Concert Reviews

Review: Descendents at the Fillmore Auditorium, 1/28/12

The Descendents were built with the inability to disappoint -- the seminal proprietors of pop punk brought a tried-and-true energy to the Fillmore Auditorium last night, for a appropriately short, two-encore set. Even if the massive venue was far from capacity, the multi-generational blanket of fans was there to sing with Milo, and sing with him they did.

The four-piece was pushed together toward the middle of the stage, surrounded by only equipment and, just a few feet from the spotlights, a gathering of family. Free from distracting stage props and annoying multi-color lights, Descendents were introduced just after 10 p.m. by local (and recent American Idol fame-elevated) performer Magic Cyclops.

Opening with "Descendents" and flying directly into "Hope," bandleader Milo Aukerman jerked and jutted with one knee forward at the hundreds of mouths mimicking his every word.

Suspending teenagerhood is what Descendents have come to do best over the last thirty or so years, and without a hint of patheticism, the band banged out songs like " I Don't Want To Grow Up" and "Nothing With You." Aukerman propelled himself between the monitors and looked as bratty as ever, leading the sea of fists with his own nervous and positive energy.

The band's kids were pulled from the shadows to read the "All-O-Gistics" off of a prop tablet held by Aukerman, each tiny voice swelling with the broadcast. The barely 45-minute set began to wind down, Descendents shooting out more classics like "Everything Sucks," "I'm The One" and "Suburban Home" before disappearing with little fanfare.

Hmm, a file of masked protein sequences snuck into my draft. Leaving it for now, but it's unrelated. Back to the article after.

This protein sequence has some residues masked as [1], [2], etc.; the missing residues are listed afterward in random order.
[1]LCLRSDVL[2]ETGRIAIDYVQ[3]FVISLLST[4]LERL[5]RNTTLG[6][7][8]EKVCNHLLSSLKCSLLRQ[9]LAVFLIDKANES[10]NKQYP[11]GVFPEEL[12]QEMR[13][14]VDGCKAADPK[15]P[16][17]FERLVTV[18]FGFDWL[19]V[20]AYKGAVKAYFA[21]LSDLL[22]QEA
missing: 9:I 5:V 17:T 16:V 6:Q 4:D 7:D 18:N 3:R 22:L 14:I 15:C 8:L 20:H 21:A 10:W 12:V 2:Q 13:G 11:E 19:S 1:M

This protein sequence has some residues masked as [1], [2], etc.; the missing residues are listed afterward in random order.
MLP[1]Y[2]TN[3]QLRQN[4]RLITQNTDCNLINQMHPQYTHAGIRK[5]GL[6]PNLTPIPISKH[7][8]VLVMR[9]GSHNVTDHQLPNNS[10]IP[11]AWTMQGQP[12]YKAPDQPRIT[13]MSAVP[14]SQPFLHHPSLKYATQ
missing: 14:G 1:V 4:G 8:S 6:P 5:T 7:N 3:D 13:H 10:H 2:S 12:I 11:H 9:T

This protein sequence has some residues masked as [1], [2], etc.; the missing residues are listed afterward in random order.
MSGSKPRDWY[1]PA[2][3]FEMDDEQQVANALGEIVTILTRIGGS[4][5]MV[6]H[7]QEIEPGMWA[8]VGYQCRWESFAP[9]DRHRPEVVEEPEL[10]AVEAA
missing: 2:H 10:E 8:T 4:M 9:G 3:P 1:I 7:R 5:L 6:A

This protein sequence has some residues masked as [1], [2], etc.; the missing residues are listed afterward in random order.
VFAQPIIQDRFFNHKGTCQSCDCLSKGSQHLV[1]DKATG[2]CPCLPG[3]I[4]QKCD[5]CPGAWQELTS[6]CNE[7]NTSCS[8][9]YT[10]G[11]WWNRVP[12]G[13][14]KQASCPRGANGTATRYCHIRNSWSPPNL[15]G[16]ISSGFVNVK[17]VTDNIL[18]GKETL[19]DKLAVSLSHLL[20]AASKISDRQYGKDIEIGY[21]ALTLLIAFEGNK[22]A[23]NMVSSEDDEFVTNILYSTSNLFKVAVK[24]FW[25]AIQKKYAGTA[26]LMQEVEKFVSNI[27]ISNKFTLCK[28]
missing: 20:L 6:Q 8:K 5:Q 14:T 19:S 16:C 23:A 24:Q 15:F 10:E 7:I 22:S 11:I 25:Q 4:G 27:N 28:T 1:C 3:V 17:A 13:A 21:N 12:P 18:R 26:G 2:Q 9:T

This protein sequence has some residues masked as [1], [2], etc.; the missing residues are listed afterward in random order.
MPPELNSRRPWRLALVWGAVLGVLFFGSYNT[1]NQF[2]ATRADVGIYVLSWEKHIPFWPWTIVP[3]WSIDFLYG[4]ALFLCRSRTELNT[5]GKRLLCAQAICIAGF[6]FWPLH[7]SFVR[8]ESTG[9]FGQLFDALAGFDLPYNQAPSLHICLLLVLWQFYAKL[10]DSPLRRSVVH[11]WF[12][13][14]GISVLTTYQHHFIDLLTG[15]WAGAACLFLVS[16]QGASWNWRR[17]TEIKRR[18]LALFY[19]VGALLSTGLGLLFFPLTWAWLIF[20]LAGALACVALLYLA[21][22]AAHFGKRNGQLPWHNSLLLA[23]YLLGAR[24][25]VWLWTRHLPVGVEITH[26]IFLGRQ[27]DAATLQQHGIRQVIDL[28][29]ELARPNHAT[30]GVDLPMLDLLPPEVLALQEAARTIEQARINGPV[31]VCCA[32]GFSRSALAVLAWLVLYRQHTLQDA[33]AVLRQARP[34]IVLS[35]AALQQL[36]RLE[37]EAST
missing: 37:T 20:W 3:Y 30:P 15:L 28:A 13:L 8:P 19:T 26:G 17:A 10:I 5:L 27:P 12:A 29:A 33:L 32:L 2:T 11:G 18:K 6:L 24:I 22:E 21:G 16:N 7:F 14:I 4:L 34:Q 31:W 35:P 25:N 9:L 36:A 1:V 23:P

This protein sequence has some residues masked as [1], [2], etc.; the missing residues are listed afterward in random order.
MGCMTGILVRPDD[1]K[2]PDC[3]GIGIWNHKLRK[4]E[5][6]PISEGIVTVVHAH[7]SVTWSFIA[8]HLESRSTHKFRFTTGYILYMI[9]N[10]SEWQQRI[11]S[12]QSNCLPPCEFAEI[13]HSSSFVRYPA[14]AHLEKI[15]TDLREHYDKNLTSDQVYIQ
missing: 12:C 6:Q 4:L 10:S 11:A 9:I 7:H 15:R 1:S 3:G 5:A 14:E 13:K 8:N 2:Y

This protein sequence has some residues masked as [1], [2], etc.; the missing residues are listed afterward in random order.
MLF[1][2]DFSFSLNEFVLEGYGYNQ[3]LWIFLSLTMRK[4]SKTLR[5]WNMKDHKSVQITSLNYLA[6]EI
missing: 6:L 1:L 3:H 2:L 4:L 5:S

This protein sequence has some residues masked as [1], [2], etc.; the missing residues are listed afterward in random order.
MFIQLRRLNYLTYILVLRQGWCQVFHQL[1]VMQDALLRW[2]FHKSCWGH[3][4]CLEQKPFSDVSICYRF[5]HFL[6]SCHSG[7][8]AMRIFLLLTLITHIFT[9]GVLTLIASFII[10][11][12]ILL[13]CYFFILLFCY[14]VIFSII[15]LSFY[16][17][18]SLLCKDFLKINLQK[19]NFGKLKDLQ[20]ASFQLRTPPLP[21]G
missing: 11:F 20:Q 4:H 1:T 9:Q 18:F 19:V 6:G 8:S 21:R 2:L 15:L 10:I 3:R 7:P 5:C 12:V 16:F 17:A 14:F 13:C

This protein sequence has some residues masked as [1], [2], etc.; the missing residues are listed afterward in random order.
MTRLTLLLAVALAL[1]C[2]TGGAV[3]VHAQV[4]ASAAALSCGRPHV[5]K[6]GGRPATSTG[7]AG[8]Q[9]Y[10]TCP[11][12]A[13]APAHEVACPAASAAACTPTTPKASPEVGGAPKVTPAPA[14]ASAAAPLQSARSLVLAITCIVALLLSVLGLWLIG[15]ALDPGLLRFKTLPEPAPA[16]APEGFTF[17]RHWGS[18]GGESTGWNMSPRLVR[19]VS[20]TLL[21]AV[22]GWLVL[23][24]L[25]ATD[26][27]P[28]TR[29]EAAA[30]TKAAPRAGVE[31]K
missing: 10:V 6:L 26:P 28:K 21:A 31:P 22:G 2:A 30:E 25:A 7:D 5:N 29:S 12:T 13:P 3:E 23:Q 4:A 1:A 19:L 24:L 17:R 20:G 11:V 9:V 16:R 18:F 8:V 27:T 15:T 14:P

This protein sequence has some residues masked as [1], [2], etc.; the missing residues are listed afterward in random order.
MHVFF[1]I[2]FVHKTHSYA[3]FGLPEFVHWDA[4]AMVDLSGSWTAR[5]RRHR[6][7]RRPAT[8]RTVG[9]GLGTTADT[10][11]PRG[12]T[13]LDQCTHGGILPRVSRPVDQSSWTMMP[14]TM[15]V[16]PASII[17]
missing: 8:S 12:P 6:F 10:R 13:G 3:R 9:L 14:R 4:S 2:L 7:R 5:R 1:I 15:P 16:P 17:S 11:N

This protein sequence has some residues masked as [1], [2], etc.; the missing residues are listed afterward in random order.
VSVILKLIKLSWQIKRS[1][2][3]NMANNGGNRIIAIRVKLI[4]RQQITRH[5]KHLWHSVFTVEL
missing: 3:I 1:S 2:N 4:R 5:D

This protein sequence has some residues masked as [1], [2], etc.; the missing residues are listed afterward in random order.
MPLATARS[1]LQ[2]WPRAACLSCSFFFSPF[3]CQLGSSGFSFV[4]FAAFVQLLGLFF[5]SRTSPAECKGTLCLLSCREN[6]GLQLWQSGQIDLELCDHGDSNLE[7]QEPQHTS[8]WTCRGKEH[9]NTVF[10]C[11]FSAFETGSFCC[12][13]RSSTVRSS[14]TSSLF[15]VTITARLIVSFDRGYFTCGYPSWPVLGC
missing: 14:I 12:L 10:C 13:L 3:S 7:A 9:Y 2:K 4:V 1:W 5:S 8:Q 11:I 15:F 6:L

The quartet returned quickly with "Sour Grapes" and doled out lots of gratitude to its devoted audience. "Bikeage" and "Thank You" came along before Descendents disappeared yet again from the stage, the crowd now funneling out of the Fillmore's doors. But the group reappeared one last time to round out it's good hour, closing with "Catalina" and "Kabuki Girl."

Openers and Fort Collins'-based, Descendents'-member sharers Endless Monster started the night, a set that was virtually crushed by a muddy mix. Guitars and vocals stuck out of the sonic mess, and the band did its best to warm the slow to filter in crowd with a barely 20-minute set.

Hot Water Music followed, again the sound doing the band no justice. Regardless, the early arrivers seemed pleased with"Rooftops" and "Jack Of All Trades," the band grinding quickly through a slightly longer handful of songs. CRITIC'S NOTEBOOK

Personal Bias: None, really. I mean, I couldn't imagine the show being bad, and Descendents did not disappoint.

By the Way: I came to find a old punk husband, but I left with a Milo Goes To College tote bag instead. Also, the only spot with decent sound in the entire venue was the women's restroom.

Random Detail: Denver music scene sustainer, epic party-thrower and former Westword contributor Tuyet Nguyen was working the merch for Hot Water Music.

Set list for the Descendents @ the Fillmore Auditorium, 1/28/12

Descendents Hope Rotting Out I Don't Want to Grow Up Nothing With You My Dad Sucks Here in My Van Talking Weinerschnitzel All! Pervert Clean Sheets Myage All-O-Gistics Everything Sucks Silly Girl I Like Food I'm the One I Wanna Be a Bear When I Get Old Suburban Home Coffee Mug Get the Time Coolidge I'm Not a Loser

Encore 1: Sour Gapes Bikeage Thank You

Encore 2: Catalina Kabuki Girl

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Bree Davies is a multimedia journalist, artist advocate and community organizer born and raised in Denver. Rooted in the world of Do-It-Yourself arts and music, Davies co-founded Titwrench experimental music festival, is host of the local music and comedy show Sounds on 29th on CPT12 Colorado Public Television and is creator and host of the civic and social issue-focused podcast, Hello? Denver? Are You Still There? Her work is centered on a passionate advocacy for all ages, accessible, inclusive, non-commercial and autonomous DIY art spaces and music venues in Denver.
Contact: Bree Davies